One of the source categories in the list of twenty-eight source categories to which the 100 tpy threshold applies is chemical process plants. Since the Standard Industrial Classification (SIC) code for chemical process plants includes facilities primarily engaged in manufacturing ethanol fuel, EPA and States had previously considered such facilities to be subject to the 100 tpy thresholds.

As a result of this classification, pursuant to EPA regulations interpreting CAA section 302(j), chemical process plants were also required to include fugitive emissions for determining the potential emissions of such sources. Thus, prior to promulgation of the 2007 Ethanol Rule, the classification of fuel and industrial ethanol facilities as chemical process plants had the effect of requiring these plants to include fugitive emissions of criteria pollutants when determining whether their emissions exceed the applicability thresholds for the PSD and nonattainment new source review (NA NSR) permit programs.

B. Ethanol Rule

On May 1, 2007, EPA published in the Federal Register the 2007 Ethanol Rule (72 FR 24060). This final rule amended EPA's PSD and NA NSR regulations to exclude ethanol manufacturing facilities that produce ethanol by natural fermentation processes from the “chemical process plants” category under the regulatory definition of “major stationary source.”

This change to EPA's NSR regulations affected the threshold used to determine PSD applicability for these ethanol production facilities, clarifying that such facilities were subject to the 250 tpy major source threshold. The 2007 Ethanol Rule also included changes to other provisions which established that ethanol facilities need not count fugitive emissions when determining whether such a source is “major” under the Federal PSD, NA NSR, and Title V permitting programs.

C. Petitions for Review and Reconsideration of the 2007 Ethanol Rule

On July 2, 2007, the National Resources Defense Council (NRDC) petitioned the United States Court of Appeals for the District of Columbia Circuit (D.C. Circuit) to review the 2007 Ethanol Rule. On that same day, EPA received a petition for administrative reconsideration and request for stay of the 2007 Ethanol Rule from NRDC. On March 27, 2008, EPA denied NRDC's 2007 administrative petition for reconsideration.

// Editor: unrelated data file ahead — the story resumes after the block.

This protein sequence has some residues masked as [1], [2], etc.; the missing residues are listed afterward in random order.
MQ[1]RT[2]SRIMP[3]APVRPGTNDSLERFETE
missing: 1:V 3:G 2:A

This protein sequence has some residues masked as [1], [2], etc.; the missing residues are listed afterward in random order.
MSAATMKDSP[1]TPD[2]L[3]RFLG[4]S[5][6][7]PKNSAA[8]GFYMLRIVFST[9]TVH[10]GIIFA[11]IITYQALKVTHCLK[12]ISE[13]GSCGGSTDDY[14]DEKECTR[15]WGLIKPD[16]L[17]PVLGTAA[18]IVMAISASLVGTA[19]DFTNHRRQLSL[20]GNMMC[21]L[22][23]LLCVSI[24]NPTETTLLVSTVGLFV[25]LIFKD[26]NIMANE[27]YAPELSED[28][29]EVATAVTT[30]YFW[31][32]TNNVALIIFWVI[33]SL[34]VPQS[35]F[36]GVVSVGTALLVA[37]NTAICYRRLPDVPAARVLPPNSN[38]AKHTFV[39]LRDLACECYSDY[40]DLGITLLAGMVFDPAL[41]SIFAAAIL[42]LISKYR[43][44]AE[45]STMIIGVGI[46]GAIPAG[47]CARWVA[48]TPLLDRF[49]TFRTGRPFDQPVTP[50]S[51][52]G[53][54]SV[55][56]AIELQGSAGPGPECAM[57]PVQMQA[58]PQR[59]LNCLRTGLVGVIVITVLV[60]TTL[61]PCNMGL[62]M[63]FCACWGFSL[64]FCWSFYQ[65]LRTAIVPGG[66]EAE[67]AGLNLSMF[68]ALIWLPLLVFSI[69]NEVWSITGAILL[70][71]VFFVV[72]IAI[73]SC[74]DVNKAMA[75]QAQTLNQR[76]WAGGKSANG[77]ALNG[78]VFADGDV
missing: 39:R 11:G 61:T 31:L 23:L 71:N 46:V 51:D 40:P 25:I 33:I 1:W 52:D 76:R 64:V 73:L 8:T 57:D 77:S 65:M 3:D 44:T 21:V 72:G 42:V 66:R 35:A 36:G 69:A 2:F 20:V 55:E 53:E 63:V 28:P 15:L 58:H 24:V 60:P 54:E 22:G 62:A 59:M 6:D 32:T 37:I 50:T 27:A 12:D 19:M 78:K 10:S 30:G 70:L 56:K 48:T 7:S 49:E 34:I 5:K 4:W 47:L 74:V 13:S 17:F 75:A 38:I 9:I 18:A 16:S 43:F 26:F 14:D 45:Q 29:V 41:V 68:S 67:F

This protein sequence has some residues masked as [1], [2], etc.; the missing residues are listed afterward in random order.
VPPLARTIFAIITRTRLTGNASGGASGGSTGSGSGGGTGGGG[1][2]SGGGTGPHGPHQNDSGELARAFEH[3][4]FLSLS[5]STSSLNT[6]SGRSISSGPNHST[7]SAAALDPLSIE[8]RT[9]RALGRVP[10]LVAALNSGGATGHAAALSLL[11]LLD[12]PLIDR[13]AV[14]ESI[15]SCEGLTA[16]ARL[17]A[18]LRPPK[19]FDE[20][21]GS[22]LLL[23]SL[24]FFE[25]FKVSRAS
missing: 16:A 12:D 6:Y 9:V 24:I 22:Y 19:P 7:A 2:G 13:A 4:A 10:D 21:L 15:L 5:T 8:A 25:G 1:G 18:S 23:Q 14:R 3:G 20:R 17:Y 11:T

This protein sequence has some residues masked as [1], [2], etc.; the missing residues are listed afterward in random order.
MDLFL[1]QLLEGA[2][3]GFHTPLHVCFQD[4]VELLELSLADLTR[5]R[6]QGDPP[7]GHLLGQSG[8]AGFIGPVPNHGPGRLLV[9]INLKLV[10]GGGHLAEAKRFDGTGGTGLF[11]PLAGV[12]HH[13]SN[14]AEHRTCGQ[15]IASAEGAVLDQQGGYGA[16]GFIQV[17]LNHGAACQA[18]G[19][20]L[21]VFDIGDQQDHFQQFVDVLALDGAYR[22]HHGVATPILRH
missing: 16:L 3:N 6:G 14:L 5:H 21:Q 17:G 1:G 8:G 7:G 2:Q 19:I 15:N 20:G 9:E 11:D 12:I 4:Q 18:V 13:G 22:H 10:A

On March 2, 2009, EPA received a second petition for reconsideration and request for stay from NRDC. In 2009, NRDC also filed a petition for judicial review challenging EPA's March 27, 2008, denial of NRDC's 2007 administrative petition in the D.C. Circuit. This challenge was consolidated with NRDC's challenge to the 2007 Ethanol Rule. In August of 2009, the D.C. Circuit granted a joint motion to hold the case in abeyance, and the case has remained in abeyance.

On October 21, 2019, EPA partially granted and partially denied NRDC's 2009 administrative petition for reconsideration. Specifically, EPA granted the request for reconsideration with regard to NRDC's claim that the 2007 Ethanol Rule did not appropriately address the CAA section 193 anti-backsliding requirements for nonattainment areas. EPA denied the remainder of the requests for reconsideration on the grounds that NRDC failed to establish that reconsideration was warranted under CAA section 307(d)(7)(B).

III. What SIP revisions are being proposed by EPA?